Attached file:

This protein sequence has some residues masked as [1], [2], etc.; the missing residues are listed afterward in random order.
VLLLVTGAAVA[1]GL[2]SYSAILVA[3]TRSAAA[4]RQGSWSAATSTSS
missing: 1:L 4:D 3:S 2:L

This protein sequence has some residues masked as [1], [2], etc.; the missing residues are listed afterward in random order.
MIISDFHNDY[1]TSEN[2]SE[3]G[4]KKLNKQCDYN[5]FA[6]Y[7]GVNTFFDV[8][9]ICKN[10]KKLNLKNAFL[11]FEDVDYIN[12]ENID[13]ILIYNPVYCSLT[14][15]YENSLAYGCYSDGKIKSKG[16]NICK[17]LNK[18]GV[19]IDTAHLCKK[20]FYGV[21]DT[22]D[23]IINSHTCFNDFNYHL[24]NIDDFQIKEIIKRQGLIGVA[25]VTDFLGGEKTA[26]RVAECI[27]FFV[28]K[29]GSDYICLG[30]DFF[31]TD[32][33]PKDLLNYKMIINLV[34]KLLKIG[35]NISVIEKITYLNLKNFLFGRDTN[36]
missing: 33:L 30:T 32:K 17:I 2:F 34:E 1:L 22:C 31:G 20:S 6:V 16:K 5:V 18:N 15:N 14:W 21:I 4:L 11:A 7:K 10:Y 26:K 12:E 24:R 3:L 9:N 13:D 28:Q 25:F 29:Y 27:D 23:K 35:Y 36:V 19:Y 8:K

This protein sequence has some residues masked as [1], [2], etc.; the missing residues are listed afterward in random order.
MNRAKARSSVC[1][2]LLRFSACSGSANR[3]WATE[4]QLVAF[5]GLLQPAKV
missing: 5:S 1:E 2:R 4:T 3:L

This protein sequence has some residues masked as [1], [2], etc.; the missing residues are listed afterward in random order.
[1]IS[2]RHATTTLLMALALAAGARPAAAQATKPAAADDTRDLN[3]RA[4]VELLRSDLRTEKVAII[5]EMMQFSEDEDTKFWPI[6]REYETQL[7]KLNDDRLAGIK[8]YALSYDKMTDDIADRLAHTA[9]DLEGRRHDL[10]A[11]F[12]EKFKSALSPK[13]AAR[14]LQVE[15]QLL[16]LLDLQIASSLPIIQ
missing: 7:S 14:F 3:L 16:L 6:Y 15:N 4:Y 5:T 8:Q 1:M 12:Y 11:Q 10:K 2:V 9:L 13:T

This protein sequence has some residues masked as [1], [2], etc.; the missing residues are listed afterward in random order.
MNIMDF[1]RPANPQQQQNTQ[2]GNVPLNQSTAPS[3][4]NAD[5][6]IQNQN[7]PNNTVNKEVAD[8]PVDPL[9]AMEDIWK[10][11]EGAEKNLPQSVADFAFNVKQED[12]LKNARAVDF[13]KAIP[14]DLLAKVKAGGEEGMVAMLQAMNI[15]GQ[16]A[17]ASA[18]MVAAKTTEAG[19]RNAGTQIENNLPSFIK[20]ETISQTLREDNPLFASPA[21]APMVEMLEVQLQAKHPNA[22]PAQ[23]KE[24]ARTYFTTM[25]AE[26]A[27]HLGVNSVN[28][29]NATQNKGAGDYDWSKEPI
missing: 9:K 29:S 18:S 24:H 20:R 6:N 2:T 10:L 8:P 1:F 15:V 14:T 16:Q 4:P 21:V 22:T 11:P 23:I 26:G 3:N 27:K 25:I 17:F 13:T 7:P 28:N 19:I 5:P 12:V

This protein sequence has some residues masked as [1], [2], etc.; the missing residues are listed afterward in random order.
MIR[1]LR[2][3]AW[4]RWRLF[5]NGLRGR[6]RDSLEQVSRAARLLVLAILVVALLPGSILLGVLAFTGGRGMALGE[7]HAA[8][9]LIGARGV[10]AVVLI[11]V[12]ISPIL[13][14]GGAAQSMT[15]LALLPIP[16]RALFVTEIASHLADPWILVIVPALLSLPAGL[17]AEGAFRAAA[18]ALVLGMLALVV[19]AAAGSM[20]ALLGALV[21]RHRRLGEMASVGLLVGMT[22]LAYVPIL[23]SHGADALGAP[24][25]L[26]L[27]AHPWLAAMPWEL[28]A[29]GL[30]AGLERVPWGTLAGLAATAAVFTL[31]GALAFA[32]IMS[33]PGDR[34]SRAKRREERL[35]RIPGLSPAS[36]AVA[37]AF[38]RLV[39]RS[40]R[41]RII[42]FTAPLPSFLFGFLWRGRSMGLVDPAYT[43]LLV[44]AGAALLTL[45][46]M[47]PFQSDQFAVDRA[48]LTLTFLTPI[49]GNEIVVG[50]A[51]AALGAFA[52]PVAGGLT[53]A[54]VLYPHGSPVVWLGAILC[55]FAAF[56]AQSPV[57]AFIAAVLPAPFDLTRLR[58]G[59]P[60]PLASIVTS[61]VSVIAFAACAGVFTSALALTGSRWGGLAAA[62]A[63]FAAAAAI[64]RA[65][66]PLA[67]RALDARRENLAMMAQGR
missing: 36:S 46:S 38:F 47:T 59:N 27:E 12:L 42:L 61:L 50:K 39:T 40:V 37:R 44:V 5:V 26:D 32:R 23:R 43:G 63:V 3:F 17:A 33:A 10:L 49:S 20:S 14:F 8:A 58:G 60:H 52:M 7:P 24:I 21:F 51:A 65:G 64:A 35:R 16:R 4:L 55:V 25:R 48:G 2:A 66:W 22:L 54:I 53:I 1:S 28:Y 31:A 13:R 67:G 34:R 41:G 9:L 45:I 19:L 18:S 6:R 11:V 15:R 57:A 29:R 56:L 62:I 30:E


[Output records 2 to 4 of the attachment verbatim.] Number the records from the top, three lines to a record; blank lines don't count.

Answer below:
This protein sequence has some residues masked as [1], [2], etc.; the missing residues are listed afterward in random order.
MIISDFHNDY[1]TSEN[2]SE[3]G[4]KKLNKQCDYN[5]FA[6]Y[7]GVNTFFDV[8][9]ICKN[10]KKLNLKNAFL[11]FEDVDYIN[12]ENID[13]ILIYNPVYCSLT[14][15]YENSLAYGCYSDGKIKSKG[16]NICK[17]LNK[18]GV[19]IDTAHLCKK[20]FYGV[21]DT[22]D[23]IINSHTCFNDFNYHL[24]NIDDFQIKEIIKRQGLIGVA[25]VTDFLGGEKTA[26]RVAECI[27]FFV[28]K[29]GSDYICLG[30]DFF[31]TD[32][33]PKDLLNYKMIINLV[34]KLLKIG[35]NISVIEKITYLNLKNFLFGRDTN[36]
missing: 33:L 30:T 32:K 17:I 2:F 34:E 1:L 22:C 31:G 20:S 6:V 16:K 5:V 18:N 15:N 14:W 21:I 4:L 11:A 7:K 10:Y 26:K 12:E 24:R 3:L 9:N 13:D 28:Q 25:F 29:Y 27:D 23:K 35:Y 36:V 19:Y 8:K

This protein sequence has some residues masked as [1], [2], etc.; the missing residues are listed afterward in random order.
MNRAKARSSVC[1][2]LLRFSACSGSANR[3]WATE[4]QLVAF[5]GLLQPAKV
missing: 5:S 1:E 2:R 4:T 3:L

This protein sequence has some residues masked as [1], [2], etc.; the missing residues are listed afterward in random order.
[1]IS[2]RHATTTLLMALALAAGARPAAAQATKPAAADDTRDLN[3]RA[4]VELLRSDLRTEKVAII[5]EMMQFSEDEDTKFWPI[6]REYETQL[7]KLNDDRLAGIK[8]YALSYDKMTDDIADRLAHTA[9]DLEGRRHDL[10]A[11]F[12]EKFKSALSPK[13]AAR[14]LQVE[15]QLL[16]LLDLQIASSLPIIQ
missing: 7:S 14:F 3:L 16:L 6:Y 15:N 4:Y 5:T 8:Q 1:M 12:Y 11:Q 10:K 2:V 9:L 13:T